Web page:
The breeders, Randy Gardner and Dilip Panthee, have even more varieties on the way.

Panthee’s efforts focus on developing better commercial varieties for the fresh market, while Gardner is producing new breeding lines and hybrid varieties derived from heirloom tomatoes – ones that are open-pollinated, with seeds passed down from one generation to the next. They are prized for their flavor and come in a wide variety of fruit colors, sizes and shapes.

Gardner founded the breeding program in 1976, as North Carolina tomato producers struggled to deal with a devastating disease known as verticillium wilt. Nearly every variety he has developed has resistance to that disease, and some have resistance to multiple viral and fungal diseases that have popped up over the years.

Gardner, now a professor emeritus in NC State’s Department of Horticultural Science, retired in 2008, but he hasn’t stopped breeding tomatoes.

“I plan soon to release several hybrids of different fruit colors in the heirloom-type tomatoes. These are ones bred primarily for late-blight resistance. Most people are familiar with red tomatoes, and a lot of people won’t eat a tomato unless it’s red, but there are other colors, many with their own distinct flavor profiles and fruit texture,” he said, pointing to yellow, orange, pink, purple, and even striped tomatoes he’s grown in a research station greenhouse and tested in research station and grower trials.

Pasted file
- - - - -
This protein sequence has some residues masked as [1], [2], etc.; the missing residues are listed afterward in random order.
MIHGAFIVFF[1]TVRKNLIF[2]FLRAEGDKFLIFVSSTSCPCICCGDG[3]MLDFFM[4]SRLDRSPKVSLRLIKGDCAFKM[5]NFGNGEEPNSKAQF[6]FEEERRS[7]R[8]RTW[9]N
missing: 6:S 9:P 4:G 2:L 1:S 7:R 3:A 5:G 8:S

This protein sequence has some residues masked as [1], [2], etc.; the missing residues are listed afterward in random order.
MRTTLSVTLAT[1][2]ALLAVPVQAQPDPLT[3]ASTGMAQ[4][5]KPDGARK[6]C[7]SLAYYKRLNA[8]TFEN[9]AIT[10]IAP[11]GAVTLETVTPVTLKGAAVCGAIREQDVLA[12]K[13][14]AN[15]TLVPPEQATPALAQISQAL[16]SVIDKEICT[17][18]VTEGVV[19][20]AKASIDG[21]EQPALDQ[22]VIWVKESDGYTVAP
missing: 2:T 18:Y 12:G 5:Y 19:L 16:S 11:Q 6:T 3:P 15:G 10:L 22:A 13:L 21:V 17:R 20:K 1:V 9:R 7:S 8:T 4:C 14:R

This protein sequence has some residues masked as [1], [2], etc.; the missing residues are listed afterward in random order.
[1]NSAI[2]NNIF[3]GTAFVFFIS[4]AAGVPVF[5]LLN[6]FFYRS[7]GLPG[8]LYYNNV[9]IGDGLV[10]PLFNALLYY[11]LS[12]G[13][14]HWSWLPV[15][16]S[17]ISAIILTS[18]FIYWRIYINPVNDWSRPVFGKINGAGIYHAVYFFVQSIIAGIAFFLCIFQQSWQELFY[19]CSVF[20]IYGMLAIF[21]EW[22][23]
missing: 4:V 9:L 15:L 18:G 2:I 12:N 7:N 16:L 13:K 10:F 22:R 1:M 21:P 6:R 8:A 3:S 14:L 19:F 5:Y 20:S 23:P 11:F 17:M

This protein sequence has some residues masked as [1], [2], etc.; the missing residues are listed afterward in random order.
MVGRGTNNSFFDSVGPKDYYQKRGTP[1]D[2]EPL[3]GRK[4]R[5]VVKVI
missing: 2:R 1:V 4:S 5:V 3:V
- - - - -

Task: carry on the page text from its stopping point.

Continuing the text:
Since 2008, Gardner has worked side by side with Panthee in the greenhouse. Like Gardner, Panthee has had success with breeding varieties resistant to a range of diseases. He’s also focused on traits such as flavor and levels of lycopene, an antioxidant that appears to have health benefits.

Panthee came to NC State with a passion for tomatoes that he gained during the early part of his career as a breeder in Nepal. He also brought experience in molecular marker-assisted breeding, a technique that can cut the amount of time it takes to produce a new hybrid. It involves looking for sequences of nucleotides, or markers, that make up a segment of DNA near the genes of interest; if a young plant doesn’t have that DNA segment, the breeder can discard the plant, focusing only on those that do have the genes.

In the breeding pipeline, Panthee has several hybrids with multiple disease resistance that he’s close to releasing. While farmers could rely on chemicals for disease control, that raises their production costs. Having resistant varieties is also important to home gardeners and others interested in growing tomatoes organically.

North Carolina is the nation’s fourth-leading state when it comes to fresh market tomato production, and one of Panthee’s goals is to continue developing varieties that will make the industry even more competitive.

“I see a very good potential to exploit the geographical and climatic variation that exists in North Carolina,” he said. “We have to grab the market that exists here in North Carolina and niches in other states, as well.”

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EurekAlert

Public Release: 10-Aug-2017

Blocking pathogens in rice

Düsseldorf plant researchers funded by Bill & Melinda Gates Foundation

Heinrich-Heine University Duesseldorf

IMAGE
IMAGE: Rice plants; the research group led by Wolf B. Frommer wants to make rice resistant to the harmful rice blight that endangers rice harvests in Africa and South-East Asia. view more 

Credit: Wolf B. Frommer